Walking a Fine Line

I found myself straddling a fine line while traveling through Southeast Asia.

The region is so poor, especially Cambodia and Myanmar, and tourism is such a big part of the countries’ economies, that many locals try to make an extra buck on tourists. This means that tourist traps or scams abound. These range from the obvious ones, a Bangkok taxi driver not turning on his meter, to the not so obvious ones, a boy coming up to give you a tour of a temple without you asking him and then expecting a tip. Continue reading

Angkor Thom Stone Faces

Siem Reap – a charming gateway to Angkor

It’s difficult to describe Cambodia. Words simply cannot describe a country that seems to be frozen in time. A country still reeling from the effects of genocide and continuing political corruption.

Many visitors will simply pass through its major cities. Cities pulsating with bright lights, tuk tuks, night markets and the aromas of food. They are unaware of the Real Cambodia that lies just outside the city limits. It’s raw, dusty, slow and simple. It’s rural and basic. There is no running water or electricity. This is the majority of Cambodia. Continue reading

Noodles at a street stall in Bangkok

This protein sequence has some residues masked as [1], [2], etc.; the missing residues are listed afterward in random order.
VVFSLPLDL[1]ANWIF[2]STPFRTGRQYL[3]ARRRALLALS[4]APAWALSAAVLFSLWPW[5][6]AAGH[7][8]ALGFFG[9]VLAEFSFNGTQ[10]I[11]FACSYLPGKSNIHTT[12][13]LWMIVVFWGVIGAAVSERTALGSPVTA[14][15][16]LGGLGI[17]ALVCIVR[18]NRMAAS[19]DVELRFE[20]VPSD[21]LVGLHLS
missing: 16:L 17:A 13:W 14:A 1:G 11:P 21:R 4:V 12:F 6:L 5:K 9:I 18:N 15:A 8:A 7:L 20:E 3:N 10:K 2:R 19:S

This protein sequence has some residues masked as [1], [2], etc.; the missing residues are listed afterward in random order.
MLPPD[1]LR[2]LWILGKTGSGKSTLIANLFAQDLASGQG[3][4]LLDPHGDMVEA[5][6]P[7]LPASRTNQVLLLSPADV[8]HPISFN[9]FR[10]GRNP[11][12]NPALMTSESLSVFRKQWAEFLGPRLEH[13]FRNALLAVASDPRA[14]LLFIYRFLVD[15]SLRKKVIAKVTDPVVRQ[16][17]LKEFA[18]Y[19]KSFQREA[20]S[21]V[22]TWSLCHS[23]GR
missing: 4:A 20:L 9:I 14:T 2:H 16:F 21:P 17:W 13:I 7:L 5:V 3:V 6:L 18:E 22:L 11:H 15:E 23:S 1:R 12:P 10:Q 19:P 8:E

The Wondrous World of Street Food in Bangkok

I’m sure many of you have heard of, and maybe even experienced, the amazing street food in Thailand. Bangkok in particular has lots of street stalls and markets that offer a wide array of food. It’s an inexpensive way to sample some delicious and traditional Thai food and to eat like the Thais do. There are a lot of blog posts about Thai street food, but we wanted to share our experiences and thoughts. Continue reading

Picture of Khao San Road in Bangkok

Bangkok. Love it or Hate it?

Whenever I talk to someone about Bangkok, I get one of two responses, “I love that city!” or “I didn’t like it. I wouldn’t spend more than two days there.” And the first time I went to Bangkok last year, I didn’t like the city much. It was hot, humid, polluted, and congested with traffic and people. I only spent about a day and a half there with my family and quickly made that judgment.

On this trip, Bangkok was our first stop, and we spent 6 days there. Needless to say, I was a little worried that I wouldn’t enjoy my time in Bangkok after my first experience. But this time, the city really grew on me.

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Out of Office sign carved into beach sand

Breaking the News to Work – Security or Termination

Telling work about your long term travel plans - with Dilbert intro

Nidhi’s Experience

I like my job and the company I work for, and I have a great manager and team, so I didn’t want to jeopardize all of that. BUT Neil and I had talked about traveling the world for so long. I really hoped I could work something out where I could come back to my job after the six months. So I did some research and found out that my company offers personal leave of absences for a maximum of 6 months. A leave doesn’t guarantee job protection, but if it meant I could potentially come back to my company and team, then I wanted to pursue the option.

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